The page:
What are other practitioners looking for when selecting a methodology?

Study participants in Prosci's change management benchmarking studies have identified the key factors for selecting the methodology they used on their project. The top factors identified by participants included:

1. Easy to use - Overwhelmingly, the top factor for selecting a particular methodology was ease of use. Participants noted:

  • Easy to implement
  • Easy to understand
  • Easy to communicate to others
  • Simple
  • Practical
  • Structured and systematic
  • Logical
  • Comprehensive and holistic

2. Previous experience with a methodology - Many participants cited their own personal experience with a particular methodology as a key factor in selection.

3. Proven to be effective - The methodology chosen was proven and effective, or had been successful when it was applied within the organization previously.

4. Matched the need - The particular methodology met the needs of the change that was being introduced and was applicable to that situation.

5. Flexibility and customization - The methodology could be applied to many different types of change and in many different parts of the organization. It was flexible and could be customized to meet the needs of different change programs.

Practitioners are looking for methodologies that are easy to use, above and beyond any other factor. Managing the people side of change is challenging. Although sometimes called the "soft" side of change, in reality, getting employees to adopt a new process or technology, for example, is usually the "harder" side of change. The technical side of change can be complex, but changing employee behaviors is the bigger challenge. This is why practitioners are looking for simple, actionable approaches that deliver results - a methodology that makes sense and can be scaled to meet the particular change at hand without overly complicating the issue.

What is meant by individual change management and organizational change management?

Prosci's change management methodology is founded on the principle that effective change management requires two perspectives - an individual perspective and an organizational perspective. It is the marriage of individual change management and organizational change management that provides an outcome-orientation with the supporting tools and processes to make a change successful.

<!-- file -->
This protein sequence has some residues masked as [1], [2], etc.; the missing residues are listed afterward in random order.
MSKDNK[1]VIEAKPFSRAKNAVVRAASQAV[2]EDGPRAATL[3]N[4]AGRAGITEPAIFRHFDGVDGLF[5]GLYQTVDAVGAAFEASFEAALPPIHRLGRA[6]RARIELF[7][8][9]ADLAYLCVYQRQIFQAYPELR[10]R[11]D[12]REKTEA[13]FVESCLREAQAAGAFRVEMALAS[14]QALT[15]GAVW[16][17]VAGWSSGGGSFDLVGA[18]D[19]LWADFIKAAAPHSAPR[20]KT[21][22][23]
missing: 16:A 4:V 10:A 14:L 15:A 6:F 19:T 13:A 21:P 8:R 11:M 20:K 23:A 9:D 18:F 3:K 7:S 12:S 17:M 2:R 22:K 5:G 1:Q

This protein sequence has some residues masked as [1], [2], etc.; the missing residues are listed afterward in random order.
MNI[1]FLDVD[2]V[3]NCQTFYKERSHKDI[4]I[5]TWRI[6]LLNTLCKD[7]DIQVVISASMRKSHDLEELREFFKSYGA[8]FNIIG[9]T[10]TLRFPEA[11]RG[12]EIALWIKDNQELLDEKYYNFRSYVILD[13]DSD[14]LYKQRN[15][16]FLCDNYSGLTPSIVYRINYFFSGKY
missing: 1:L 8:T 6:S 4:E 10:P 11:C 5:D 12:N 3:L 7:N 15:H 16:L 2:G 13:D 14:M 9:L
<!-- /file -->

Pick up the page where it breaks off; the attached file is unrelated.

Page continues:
Individual change management is an understanding of and model for how one person successfully makes a change. Prosci's ADKAR Model describes the five building blocks of successful change as: Awareness, Desire, Knowledge, Ability, Reinforcement®. Since this results-oriented model outlines the building blocks of successful change, it is also used to guide change management plans, measure progress and diagnose gaps. Individual change management answers the question: "what are we trying to achieve by applying change management?"

Organizational change management, on the other hand, answers the question: "What am I going to do to support individuals through change?" Organizational change management is applied by change management practitioners, project leaders and project team members - with the employee facing actions executed by senior leaders, managers and supervisors throughout the impacted organization. Prosci's organizational change management methodology contains three phases for practitioners to work through:

  • Phase 1 - Preparing for Change
  • Phase 2 - Managing Change
  • Phase 3 - Reinforcing Change™

Each phase includes activities and tools to support change management application by practitioners. By following the organizational change management process, you create a strategy and full set of plans to move the employees impacted by a change through their own change journey.

For a deeper discussion of Prosci's Methodology, visit our Thought Leadership Library. There you will find in-depth articles about our methodology, the ADKAR Model, integrating change management and project management, and roles in change management.

 

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Written by
Tim Creasey
Tim Creasey

Tim Creasey is Prosci’s Chief Innovation Officer and a globally recognized leader in change management. His work forms the foundation of the largest body of knowledge in the world on managing the people side of change to deliver organizational results.